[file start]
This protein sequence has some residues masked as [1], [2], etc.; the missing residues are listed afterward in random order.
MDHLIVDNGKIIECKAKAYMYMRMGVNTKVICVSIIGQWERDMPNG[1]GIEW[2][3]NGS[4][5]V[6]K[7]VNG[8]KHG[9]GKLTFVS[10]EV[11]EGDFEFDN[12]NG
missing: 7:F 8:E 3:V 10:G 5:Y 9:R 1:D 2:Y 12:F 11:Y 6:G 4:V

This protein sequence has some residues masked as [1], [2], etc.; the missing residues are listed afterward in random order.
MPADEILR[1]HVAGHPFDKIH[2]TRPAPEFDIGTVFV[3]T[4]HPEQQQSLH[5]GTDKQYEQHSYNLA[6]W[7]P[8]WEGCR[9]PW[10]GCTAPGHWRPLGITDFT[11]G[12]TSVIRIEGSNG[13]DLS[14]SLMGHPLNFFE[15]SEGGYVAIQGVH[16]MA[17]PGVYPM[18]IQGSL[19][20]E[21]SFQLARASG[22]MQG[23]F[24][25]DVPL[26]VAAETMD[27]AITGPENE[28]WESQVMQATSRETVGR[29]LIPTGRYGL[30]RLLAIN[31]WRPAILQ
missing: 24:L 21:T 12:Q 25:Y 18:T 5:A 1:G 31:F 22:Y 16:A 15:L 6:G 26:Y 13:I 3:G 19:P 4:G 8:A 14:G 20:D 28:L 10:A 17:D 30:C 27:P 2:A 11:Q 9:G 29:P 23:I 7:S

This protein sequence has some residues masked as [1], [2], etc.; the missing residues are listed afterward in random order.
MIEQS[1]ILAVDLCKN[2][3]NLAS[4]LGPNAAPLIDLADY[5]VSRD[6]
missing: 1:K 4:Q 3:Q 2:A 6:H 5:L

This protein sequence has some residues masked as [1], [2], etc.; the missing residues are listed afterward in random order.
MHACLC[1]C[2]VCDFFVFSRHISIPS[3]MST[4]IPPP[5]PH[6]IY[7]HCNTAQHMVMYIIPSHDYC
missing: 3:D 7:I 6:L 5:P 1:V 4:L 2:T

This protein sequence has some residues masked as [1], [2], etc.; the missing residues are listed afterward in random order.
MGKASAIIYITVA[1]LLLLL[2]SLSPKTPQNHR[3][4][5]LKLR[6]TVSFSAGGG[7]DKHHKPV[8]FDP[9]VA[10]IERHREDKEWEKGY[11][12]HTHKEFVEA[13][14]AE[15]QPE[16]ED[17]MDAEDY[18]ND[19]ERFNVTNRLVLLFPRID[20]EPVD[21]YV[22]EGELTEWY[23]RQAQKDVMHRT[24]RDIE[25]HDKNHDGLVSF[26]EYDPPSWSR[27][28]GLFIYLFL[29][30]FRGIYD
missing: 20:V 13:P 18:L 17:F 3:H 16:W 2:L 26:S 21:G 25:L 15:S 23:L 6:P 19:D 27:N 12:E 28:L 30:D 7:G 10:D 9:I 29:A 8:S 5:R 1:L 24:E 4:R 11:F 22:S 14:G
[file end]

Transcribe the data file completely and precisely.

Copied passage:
This protein sequence has some residues masked as [1], [2], etc.; the missing residues are listed afterward in random order.
MDHLIVDNGKIIECKAKAYMYMRMGVNTKVICVSIIGQWERDMPNG[1]GIEW[2][3]NGS[4][5]V[6]K[7]VNG[8]KHG[9]GKLTFVS[10]EV[11]EGDFEFDN[12]NG
missing: 7:F 8:E 3:V 10:G 5:Y 9:R 1:D 2:Y 12:F 11:Y 6:G 4:V

This protein sequence has some residues masked as [1], [2], etc.; the missing residues are listed afterward in random order.
MPADEILR[1]HVAGHPFDKIH[2]TRPAPEFDIGTVFV[3]T[4]HPEQQQSLH[5]GTDKQYEQHSYNLA[6]W[7]P[8]WEGCR[9]PW[10]GCTAPGHWRPLGITDFT[11]G[12]TSVIRIEGSNG[13]DLS[14]SLMGHPLNFFE[15]SEGGYVAIQGVH[16]MA[17]PGVYPM[18]IQGSL[19][20]E[21]SFQLARASG[22]MQG[23]F[24][25]DVPL[26]VAAETMD[27]AITGPENE[28]WESQVMQATSRETVGR[29]LIPTGRYGL[30]RLLAIN[31]WRPAILQ
missing: 24:L 21:T 12:Q 25:Y 18:T 5:A 1:G 31:F 22:Y 16:A 15:L 6:G 26:Y 13:I 3:G 19:P 4:G 8:A 14:G 20:D 28:L 10:A 17:D 30:C 27:P 2:A 11:Q 9:G 29:P 23:I 7:S

This protein sequence has some residues masked as [1], [2], etc.; the missing residues are listed afterward in random order.
MIEQS[1]ILAVDLCKN[2][3]NLAS[4]LGPNAAPLIDLADY[5]VSRD[6]
missing: 1:K 4:Q 3:Q 2:A 6:H 5:L

This protein sequence has some residues masked as [1], [2], etc.; the missing residues are listed afterward in random order.
MHACLC[1]C[2]VCDFFVFSRHISIPS[3]MST[4]IPPP[5]PH[6]IY[7]HCNTAQHMVMYIIPSHDYC
missing: 3:D 7:I 6:L 5:P 1:V 4:L 2:T

This protein sequence has some residues masked as [1], [2], etc.; the missing residues are listed afterward in random order.
MGKASAIIYITVA[1]LLLLL[2]SLSPKTPQNHR[3][4][5]LKLR[6]TVSFSAGGG[7]DKHHKPV[8]FDP[9]VA[10]IERHREDKEWEKGY[11][12]HTHKEFVEA[13][14]AE[15]QPE[16]ED[17]MDAEDY[18]ND[19]ERFNVTNRLVLLFPRID[20]EPVD[21]YV[22]EGELTEWY[23]RQAQKDVMHRT[24]RDIE[25]HDKNHDGLVSF[26]EYDPPSWSR[27][28]GLFIYLFL[29][30]FRGIYD
missing: 20:V 13:P 18:L 17:F 3:H 16:W 2:L 26:S 21:G 25:L 15:S 23:L 6:P 19:D 27:N 12:E 28:L 30:D 7:G 10:D 9:I 29:A 8:S 5:R 1:L 24:E 4:R 11:F 22:S 14:G